CSS/HTML Specification Work
See detailed thoughts about the CSS part of the problem: 
- We should aim to remove prefixes as soon as possible.
- We need to push what's possible to CR.
- We need to make sure that all useful CSS properties are on the standard track somewhere. There are a some that are not:
- -webkit-scrolling-overflow: touch; looks new and not yet submitted. Is praised by some articles about the release of Chrome for Android: Happily, the very new -webkit-overflow-scrolling: touch property, which debuted in iOS 5, is also now available in Chrome for Android. It’s smooth and fast. (See  )
- ... (complete please!)
- Drop prefixed versions at some point after unprefixing
- Convince other vendors to do the same (even if it's only Google, it would be nice as it would create uncertainty again in using them). This uncertainty will force Web developers to maintain their sites and will favor simplicity (i.e. unprefix) over complexity.
- Remove (lessen) the need for UA sniffing
- Web developers sniff UA for several reasons:
- To work-around bugs in browsers. This is not a big problem as that means that they are already considering different engines. Improving interoperability by fixing bugs is always nice.
- To provide different HTML for mobile and desktop as they have different layouts. This is necessary in different cases:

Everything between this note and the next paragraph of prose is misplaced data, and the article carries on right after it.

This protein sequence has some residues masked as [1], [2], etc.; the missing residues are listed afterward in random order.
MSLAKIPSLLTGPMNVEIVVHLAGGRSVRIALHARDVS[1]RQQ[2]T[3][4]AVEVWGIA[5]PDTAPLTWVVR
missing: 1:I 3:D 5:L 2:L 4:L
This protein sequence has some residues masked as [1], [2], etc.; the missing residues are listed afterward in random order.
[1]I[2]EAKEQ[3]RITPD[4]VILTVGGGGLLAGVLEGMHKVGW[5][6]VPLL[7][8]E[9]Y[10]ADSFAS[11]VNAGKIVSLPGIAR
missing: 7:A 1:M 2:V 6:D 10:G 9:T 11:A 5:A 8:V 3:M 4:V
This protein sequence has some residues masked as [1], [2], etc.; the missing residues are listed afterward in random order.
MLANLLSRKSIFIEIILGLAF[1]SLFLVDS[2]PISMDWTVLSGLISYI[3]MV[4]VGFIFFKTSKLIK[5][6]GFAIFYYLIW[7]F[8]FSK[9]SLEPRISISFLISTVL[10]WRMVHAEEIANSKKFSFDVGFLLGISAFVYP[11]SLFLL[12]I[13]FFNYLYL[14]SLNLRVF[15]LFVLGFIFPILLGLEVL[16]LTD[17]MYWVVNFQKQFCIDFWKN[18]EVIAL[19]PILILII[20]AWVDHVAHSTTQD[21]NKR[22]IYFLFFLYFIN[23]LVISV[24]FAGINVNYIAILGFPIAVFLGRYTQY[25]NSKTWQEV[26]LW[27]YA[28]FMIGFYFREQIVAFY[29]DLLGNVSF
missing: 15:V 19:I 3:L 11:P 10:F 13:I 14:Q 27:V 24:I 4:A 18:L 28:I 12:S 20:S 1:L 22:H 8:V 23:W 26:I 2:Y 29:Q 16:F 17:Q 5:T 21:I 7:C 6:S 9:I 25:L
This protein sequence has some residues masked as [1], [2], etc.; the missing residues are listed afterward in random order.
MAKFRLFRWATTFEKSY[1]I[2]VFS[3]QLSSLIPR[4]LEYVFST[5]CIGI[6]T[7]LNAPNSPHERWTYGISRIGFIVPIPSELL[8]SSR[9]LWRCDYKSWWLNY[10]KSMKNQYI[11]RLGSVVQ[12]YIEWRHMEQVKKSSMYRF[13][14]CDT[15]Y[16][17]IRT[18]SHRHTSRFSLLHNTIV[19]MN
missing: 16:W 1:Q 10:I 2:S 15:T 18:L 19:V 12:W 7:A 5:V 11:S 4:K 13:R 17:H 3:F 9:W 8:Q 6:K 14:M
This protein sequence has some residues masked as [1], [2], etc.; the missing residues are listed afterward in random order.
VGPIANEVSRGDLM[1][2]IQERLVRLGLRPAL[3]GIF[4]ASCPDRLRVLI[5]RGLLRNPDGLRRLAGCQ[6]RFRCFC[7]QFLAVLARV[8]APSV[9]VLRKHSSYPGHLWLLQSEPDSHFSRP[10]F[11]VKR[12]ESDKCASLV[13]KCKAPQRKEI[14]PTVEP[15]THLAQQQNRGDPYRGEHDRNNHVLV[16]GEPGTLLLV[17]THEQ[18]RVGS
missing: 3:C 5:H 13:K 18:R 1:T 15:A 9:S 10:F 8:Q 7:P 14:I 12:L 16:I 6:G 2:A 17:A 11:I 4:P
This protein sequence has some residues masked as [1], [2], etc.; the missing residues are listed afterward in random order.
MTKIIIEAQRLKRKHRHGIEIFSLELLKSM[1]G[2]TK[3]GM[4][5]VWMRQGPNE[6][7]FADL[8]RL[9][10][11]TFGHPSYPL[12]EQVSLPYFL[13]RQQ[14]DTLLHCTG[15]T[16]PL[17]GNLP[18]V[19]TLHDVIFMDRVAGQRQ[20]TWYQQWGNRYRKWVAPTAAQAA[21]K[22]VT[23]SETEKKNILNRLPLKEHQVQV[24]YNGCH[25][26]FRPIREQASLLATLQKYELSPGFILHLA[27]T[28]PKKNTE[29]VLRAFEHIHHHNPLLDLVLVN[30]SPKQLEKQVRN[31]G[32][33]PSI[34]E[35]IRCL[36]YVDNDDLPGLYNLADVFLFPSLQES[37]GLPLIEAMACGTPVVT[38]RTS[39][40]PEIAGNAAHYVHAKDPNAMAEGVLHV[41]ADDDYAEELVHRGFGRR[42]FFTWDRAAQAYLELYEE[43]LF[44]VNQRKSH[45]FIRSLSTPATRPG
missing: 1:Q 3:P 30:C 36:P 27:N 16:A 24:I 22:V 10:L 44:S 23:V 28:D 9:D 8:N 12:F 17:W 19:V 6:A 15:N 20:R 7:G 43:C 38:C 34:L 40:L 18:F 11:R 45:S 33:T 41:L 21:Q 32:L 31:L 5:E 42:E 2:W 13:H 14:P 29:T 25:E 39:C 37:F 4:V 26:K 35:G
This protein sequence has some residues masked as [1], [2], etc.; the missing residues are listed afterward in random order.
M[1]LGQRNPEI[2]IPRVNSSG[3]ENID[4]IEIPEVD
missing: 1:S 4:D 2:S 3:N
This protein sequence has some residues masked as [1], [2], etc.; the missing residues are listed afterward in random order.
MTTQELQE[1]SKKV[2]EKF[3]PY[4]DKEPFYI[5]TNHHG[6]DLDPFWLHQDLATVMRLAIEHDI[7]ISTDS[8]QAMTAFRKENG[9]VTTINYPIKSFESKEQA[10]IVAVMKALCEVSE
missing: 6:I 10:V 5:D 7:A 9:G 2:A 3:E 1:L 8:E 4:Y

- First if they have completely different Web sites. We should convince them that this is not necessary the right way to go: Progressive Enhancement (PE) is much more future-proof. (XXX I'm not sure about this - do we really want to tell people not to do one site for desktop and one site for mobile? While it may be technically possible to have a unified site, lots of people do two, and why do we care massively, as long as the mobile version works?)
- Second, they do this when the layout of the mobile and desktop can't be achieved with the same HTML. We should push the adoption of new CSS layouts (CSS3 Columns, FlexBox and perhaps Grids). This improved flexibility will reduce the need for UA Sniffing (, under Source Order)
- To serve less big HTML images for the mobile than the desktop (no Media Queries for HTML, only for CSS!) (, under Media). We need to solve the <img> HTML problem (See HTML has an <img> problem):
- The <img> tag has not the flexibility of the audio and video HTML elements that allow the client to choose the most adequate version of the media. Instead, people does UA sniffing or do dirty tricks w/ JS. A Responsive Image Community Group has been created on the W3C about this problem.
- A SVG image is blurry in Firefox if resized, defeating the opportunity to recommend to use SVG images where possible. (Bug 600207)
Technical Changes to Firefox for Mobile
There are changes to Firefox for Mobile that can be done to facilitate its adoption and/or compatibility:
- UA that gives the Mobile/Tablet information to the site (done for Mobile, not yet for B2G, as they don't do tablets yet)
- Support, temporarily and on mobile only, for some -webkit-prefixed properties
- Fix bugs that sites tell us mean they have to UA-sniff:
- bug 600207: SVG-as-image is fuzzy/pixelated when zoomed or printed, when we trigger the tiling codepath (XXXwhich site or sites need this?)
There are a lot of other small actions we could consider:
- Make sure our new UA string is included in lists of mobile UAs like WURFL
- Fix code which is on GitHub or other open repositories (see Prefix the Web by Chris Heilmann)
- Perhaps create an isitopenyet.com website with a number representing the amount of top-100 websites w/ correct CSS, if we can successfully detect that?